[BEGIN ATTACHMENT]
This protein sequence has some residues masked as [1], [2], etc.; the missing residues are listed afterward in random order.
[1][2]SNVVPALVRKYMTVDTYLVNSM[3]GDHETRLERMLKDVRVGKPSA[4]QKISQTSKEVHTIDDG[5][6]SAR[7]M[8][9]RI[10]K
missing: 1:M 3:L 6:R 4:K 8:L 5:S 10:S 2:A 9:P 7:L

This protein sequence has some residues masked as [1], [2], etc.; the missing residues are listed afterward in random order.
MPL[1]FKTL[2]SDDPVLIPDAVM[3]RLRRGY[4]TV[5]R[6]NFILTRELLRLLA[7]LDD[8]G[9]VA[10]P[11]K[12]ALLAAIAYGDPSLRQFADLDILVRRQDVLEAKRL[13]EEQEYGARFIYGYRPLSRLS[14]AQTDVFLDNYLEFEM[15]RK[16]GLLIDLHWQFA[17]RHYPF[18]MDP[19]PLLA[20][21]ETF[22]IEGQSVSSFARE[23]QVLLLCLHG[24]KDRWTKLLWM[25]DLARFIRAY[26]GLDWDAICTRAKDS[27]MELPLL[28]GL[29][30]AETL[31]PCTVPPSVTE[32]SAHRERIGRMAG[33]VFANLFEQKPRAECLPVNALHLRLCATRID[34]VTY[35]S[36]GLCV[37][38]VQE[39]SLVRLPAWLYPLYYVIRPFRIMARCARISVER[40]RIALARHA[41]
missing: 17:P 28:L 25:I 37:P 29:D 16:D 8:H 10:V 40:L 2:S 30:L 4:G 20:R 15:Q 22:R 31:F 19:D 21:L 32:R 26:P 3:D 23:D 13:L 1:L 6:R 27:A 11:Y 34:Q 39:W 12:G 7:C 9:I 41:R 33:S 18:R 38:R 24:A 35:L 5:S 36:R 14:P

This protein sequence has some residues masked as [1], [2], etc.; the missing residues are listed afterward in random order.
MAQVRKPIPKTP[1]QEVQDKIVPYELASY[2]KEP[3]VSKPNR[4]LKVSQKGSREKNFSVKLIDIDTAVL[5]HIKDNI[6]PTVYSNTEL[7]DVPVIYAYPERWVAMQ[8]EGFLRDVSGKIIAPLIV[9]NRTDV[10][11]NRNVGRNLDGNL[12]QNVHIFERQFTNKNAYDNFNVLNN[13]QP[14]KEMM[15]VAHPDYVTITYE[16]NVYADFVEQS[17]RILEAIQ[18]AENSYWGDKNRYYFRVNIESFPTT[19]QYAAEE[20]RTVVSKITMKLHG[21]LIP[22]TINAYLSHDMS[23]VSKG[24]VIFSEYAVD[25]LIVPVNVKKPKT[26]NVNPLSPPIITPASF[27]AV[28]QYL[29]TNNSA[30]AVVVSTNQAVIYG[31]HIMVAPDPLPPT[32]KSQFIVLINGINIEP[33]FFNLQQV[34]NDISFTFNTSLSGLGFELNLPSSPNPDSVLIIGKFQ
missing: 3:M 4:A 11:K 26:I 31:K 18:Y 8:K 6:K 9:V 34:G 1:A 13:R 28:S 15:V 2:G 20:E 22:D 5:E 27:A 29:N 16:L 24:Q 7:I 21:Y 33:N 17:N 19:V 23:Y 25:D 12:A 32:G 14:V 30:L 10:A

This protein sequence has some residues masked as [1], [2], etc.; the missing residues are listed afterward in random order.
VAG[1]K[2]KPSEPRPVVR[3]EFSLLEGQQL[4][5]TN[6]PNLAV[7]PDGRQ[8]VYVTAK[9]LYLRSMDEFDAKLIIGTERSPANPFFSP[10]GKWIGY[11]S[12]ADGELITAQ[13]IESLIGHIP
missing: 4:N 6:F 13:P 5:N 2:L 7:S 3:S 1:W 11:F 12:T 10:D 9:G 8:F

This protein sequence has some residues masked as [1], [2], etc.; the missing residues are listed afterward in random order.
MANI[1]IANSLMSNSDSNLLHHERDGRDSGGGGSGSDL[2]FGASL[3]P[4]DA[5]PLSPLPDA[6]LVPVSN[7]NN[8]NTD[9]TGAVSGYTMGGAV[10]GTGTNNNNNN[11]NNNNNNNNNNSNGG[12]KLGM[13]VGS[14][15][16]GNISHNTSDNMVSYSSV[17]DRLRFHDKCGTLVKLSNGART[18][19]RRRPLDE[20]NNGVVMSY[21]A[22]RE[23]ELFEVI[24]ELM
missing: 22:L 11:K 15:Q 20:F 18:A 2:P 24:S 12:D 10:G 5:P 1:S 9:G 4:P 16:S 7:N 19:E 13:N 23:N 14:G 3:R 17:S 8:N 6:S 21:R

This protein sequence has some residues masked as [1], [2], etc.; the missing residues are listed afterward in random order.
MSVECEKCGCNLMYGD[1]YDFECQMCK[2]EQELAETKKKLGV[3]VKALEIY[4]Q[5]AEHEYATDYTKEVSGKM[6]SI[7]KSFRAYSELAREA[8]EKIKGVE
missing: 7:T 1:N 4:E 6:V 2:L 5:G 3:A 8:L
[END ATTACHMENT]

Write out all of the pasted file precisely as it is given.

This protein sequence has some residues masked as [1], [2], etc.; the missing residues are listed afterward in random order.
[1][2]SNVVPALVRKYMTVDTYLVNSM[3]GDHETRLERMLKDVRVGKPSA[4]QKISQTSKEVHTIDDG[5][6]SAR[7]M[8][9]RI[10]K
missing: 1:M 3:L 6:R 4:K 8:L 5:S 10:S 2:A 9:P 7:L

This protein sequence has some residues masked as [1], [2], etc.; the missing residues are listed afterward in random order.
MPL[1]FKTL[2]SDDPVLIPDAVM[3]RLRRGY[4]TV[5]R[6]NFILTRELLRLLA[7]LDD[8]G[9]VA[10]P[11]K[12]ALLAAIAYGDPSLRQFADLDILVRRQDVLEAKRL[13]EEQEYGARFIYGYRPLSRLS[14]AQTDVFLDNYLEFEM[15]RK[16]GLLIDLHWQFA[17]RHYPF[18]MDP[19]PLLA[20][21]ETF[22]IEGQSVSSFARE[23]QVLLLCLHG[24]KDRWTKLLWM[25]DLARFIRAY[26]GLDWDAICTRAKDS[27]MELPLL[28]GL[29][30]AETL[31]PCTVPPSVTE[32]SAHRERIGRMAG[33]VFANLFEQKPRAECLPVNALHLRLCATRID[34]VTY[35]S[36]GLCV[37][38]VQE[39]SLVRLPAWLYPLYYVIRPFRIMARCARISVER[40]RIALARHA[41]
missing: 17:P 28:L 25:I 37:P 29:D 16:D 8:H 10:V 40:L 2:S 30:L 4:G 20:R 15:Q 22:R 31:F 19:D 21:L 32:R 26:P 3:D 23:D 13:L 1:L 6:R 27:A 11:Y 34:Q 39:W 12:G 7:C 9:I 41:R 33:S 18:R 38:R 24:A 35:L 5:S 36:R 14:P

This protein sequence has some residues masked as [1], [2], etc.; the missing residues are listed afterward in random order.
MAQVRKPIPKTP[1]QEVQDKIVPYELASY[2]KEP[3]VSKPNR[4]LKVSQKGSREKNFSVKLIDIDTAVL[5]HIKDNI[6]PTVYSNTEL[7]DVPVIYAYPERWVAMQ[8]EGFLRDVSGKIIAPLIV[9]NRTDV[10][11]NRNVGRNLDGNL[12]QNVHIFERQFTNKNAYDNFNVLNN[13]QP[14]KEMM[15]VAHPDYVTITYE[16]NVYADFVEQS[17]RILEAIQ[18]AENSYWGDKNRYYFRVNIESFPTT[19]QYAAEE[20]RTVVSKITMKLHG[21]LIP[22]TINAYLSHDMS[23]VSKG[24]VIFSEYAVD[25]LIVPVNVKKPKT[26]NVNPLSPPIITPASF[27]AV[28]QYL[29]TNNSA[30]AVVVSTNQAVIYG[31]HIMVAPDPLPPT[32]KSQFIVLINGINIEP[33]FFNLQQV[34]NDISFTFNTSLSGLGFELNLPSSPNPDSVLIIGKFQ
missing: 3:M 4:A 11:K 26:I 31:K 18:Y 8:K 6:K 9:V 34:G 1:A 13:R 28:S 15:V 2:G 20:E 22:D 5:E 27:A 29:N 16:L 24:Q 7:I 21:Y 33:N 17:N 19:V 23:Y 25:D 12:A 32:G 14:V 30:L 10:A

This protein sequence has some residues masked as [1], [2], etc.; the missing residues are listed afterward in random order.
VAG[1]K[2]KPSEPRPVVR[3]EFSLLEGQQL[4][5]TN[6]PNLAV[7]PDGRQ[8]VYVTAK[9]LYLRSMDEFDAKLIIGTERSPANPFFSP[10]GKWIGY[11]S[12]ADGELITAQ[13]IESLIGHIP
missing: 4:N 6:F 13:P 5:N 2:L 7:S 3:S 1:W 11:F 12:T 10:D 9:G 8:F

This protein sequence has some residues masked as [1], [2], etc.; the missing residues are listed afterward in random order.
MANI[1]IANSLMSNSDSNLLHHERDGRDSGGGGSGSDL[2]FGASL[3]P[4]DA[5]PLSPLPDA[6]LVPVSN[7]NN[8]NTD[9]TGAVSGYTMGGAV[10]GTGTNNNNNN[11]NNNNNNNNNNSNGG[12]KLGM[13]VGS[14][15][16]GNISHNTSDNMVSYSSV[17]DRLRFHDKCGTLVKLSNGART[18][19]RRRPLDE[20]NNGVVMSY[21]A[22]RE[23]ELFEVI[24]ELM
missing: 22:L 11:K 15:Q 20:F 18:A 2:P 24:S 12:D 10:G 5:P 1:S 9:G 4:P 16:S 7:N 19:E 13:N 23:N 14:G 3:R 17:S 8:N 6:S 21:R

This protein sequence has some residues masked as [1], [2], etc.; the missing residues are listed afterward in random order.
MSVECEKCGCNLMYGD[1]YDFECQMCK[2]EQELAETKKKLGV[3]VKALEIY[4]Q[5]AEHEYATDYTKEVSGKM[6]SI[7]KSFRAYSELAREA[8]EKIKGVE
missing: 7:T 1:N 4:E 6:V 2:L 5:G 3:A 8:L